- Compliance check results in underage citations at four Cape bars (7/19/17)1
- Former Sikeston DPS director denies knowing about allegations against detective (7/20/17)1
- 49-year-old homicide victim found in Cape (7/20/17)
- Lying police? Missing files, lost evidence: Newspaper investigation reveals glaring details in David Robinson case (7/16/17)3
- Buffalo Wild Wings to hold fundraiser Wednesday for ailing Cape officer (7/19/17)1
- Isle Casino to host wide-ranging career fair Wednesday (7/16/17)
- At least one Perryville cop disciplined for misconduct (7/20/17)1
- Sikeston detective's files about murder suspect missing from DPS (7/18/17)1
- More details emerge in Perryville police-misconduct case (7/21/17)
- Witnesses make claims of officer corruption in Box/Robinson case (7/17/17)1
Treasury chief urges Congress to act on AMT fix
WASHINGTON -- Treasury Secretary Henry Paulson warned lawmakers Tuesday that delays in enacting a temporary fix to the alternative minimum tax could cause millions of taxpayers to experience delays in receiving their refunds.
In a letter to Congress, Paulson also again warned Congress that failure to pass an AMT fix would expose 21 million mostly unsuspecting taxpayers to the minimum tax -- and an average tax increase of $2,000.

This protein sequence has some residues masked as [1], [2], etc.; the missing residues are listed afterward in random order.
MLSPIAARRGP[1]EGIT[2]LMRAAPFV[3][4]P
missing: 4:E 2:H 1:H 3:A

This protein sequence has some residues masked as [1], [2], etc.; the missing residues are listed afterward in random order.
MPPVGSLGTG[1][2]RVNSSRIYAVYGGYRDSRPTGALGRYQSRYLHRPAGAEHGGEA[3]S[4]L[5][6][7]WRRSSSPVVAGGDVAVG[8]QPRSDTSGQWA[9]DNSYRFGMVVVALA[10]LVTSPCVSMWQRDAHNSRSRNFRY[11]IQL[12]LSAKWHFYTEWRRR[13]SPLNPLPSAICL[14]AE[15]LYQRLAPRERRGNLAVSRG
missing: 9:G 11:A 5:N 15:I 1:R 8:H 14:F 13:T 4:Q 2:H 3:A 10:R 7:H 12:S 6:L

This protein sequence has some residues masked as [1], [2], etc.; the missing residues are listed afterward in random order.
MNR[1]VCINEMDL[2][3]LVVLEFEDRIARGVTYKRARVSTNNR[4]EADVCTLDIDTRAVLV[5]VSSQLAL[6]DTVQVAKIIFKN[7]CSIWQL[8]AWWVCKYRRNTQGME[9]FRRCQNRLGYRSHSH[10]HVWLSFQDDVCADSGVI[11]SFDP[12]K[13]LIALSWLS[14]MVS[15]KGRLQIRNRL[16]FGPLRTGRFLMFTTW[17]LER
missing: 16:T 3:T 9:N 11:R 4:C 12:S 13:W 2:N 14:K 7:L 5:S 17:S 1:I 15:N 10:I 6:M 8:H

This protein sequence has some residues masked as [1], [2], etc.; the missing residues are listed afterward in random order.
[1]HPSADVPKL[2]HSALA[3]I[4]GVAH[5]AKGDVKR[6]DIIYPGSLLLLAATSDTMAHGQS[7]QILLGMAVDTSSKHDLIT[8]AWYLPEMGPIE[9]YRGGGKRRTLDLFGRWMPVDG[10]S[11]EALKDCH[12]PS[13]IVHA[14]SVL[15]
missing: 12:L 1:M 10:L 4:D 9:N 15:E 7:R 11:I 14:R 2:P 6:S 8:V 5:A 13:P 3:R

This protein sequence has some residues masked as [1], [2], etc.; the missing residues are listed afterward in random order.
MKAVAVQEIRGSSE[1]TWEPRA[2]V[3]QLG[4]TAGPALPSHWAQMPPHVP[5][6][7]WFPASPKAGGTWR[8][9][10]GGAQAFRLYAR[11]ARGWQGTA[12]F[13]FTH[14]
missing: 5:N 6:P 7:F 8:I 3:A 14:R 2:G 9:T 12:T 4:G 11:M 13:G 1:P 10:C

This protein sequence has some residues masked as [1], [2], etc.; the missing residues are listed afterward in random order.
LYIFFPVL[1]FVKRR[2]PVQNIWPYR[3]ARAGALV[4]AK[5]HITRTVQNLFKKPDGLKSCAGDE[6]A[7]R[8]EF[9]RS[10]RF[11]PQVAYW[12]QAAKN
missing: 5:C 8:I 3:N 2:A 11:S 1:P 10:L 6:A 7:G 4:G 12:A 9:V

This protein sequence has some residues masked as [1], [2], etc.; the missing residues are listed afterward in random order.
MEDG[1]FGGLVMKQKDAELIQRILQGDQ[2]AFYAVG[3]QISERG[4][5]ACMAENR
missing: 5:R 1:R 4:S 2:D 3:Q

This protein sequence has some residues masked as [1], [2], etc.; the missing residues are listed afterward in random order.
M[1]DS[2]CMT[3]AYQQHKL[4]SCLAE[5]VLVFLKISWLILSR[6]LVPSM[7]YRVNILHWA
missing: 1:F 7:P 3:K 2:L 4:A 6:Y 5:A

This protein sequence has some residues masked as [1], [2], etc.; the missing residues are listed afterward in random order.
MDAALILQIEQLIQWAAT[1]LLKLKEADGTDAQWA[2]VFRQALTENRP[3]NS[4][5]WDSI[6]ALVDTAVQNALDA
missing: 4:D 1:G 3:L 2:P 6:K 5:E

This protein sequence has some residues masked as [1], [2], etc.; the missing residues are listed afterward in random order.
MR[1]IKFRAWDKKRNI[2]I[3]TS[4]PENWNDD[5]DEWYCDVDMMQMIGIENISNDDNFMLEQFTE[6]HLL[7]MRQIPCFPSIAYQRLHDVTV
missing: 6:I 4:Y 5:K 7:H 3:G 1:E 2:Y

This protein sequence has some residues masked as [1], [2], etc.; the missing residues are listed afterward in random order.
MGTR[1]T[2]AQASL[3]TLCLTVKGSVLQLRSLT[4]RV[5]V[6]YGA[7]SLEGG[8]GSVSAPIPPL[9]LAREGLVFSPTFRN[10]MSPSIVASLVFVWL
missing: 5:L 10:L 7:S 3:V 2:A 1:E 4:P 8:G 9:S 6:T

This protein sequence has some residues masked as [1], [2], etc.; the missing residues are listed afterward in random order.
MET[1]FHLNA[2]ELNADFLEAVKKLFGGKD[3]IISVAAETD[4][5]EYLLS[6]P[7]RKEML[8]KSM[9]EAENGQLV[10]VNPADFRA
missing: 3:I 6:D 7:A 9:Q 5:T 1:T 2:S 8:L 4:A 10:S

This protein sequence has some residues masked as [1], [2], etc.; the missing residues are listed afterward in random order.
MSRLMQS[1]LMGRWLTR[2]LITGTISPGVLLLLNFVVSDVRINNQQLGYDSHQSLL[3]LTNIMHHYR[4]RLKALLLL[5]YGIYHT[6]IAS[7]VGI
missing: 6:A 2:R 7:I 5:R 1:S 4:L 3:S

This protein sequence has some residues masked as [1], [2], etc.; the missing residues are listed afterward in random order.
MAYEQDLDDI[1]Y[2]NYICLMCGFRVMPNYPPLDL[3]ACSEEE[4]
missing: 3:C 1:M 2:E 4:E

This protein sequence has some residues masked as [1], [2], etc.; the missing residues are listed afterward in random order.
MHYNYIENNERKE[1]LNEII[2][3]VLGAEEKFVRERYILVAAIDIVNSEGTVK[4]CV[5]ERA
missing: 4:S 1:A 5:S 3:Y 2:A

The AMT originally was designed to make sure that the wealthiest couldn't use tax breaks or deductions to eliminate their entire tax liability. But the tax doesn't adjust for inflation and so more middle class taxpayers are ensnared by the AMT each year unless Congress acts.
Democrats have promised to make sure the AMT doesn't entrap more taxpayers during filing season next year. But House and Senate Democrats have yet to agree on specifics of a fix or whether to raise revenue elsewhere so that an AMT adjustment doesn't add to the deficit.
Republicans say that since the AMT was never intended to hit the middle class, legislation to reform it should not be subject to pay-as-you-go rules that require tax cuts to be "paid for" with loophole closures or rate increases.
"This is not a new tax cut that should be paid for," said Rep. Jim McCrery of Louisiana, top Republican on the tax-writing Ways and Means Committee.
"This is preventing a tax increase."
The IRS is gearing up its computer programs and 2007 tax forms are going to press in November. Paulson warned that delays in enacting an AMT bill could expose as many as 25 million taxpayers to delays in processing of their returns and payment of refunds.
Paulson told lawmakers that delaying enactment of an AMT fix until mid-November or later would cause "significant compliance challenges and will result in confusion for taxpayers, tax return preparers and tax software developers."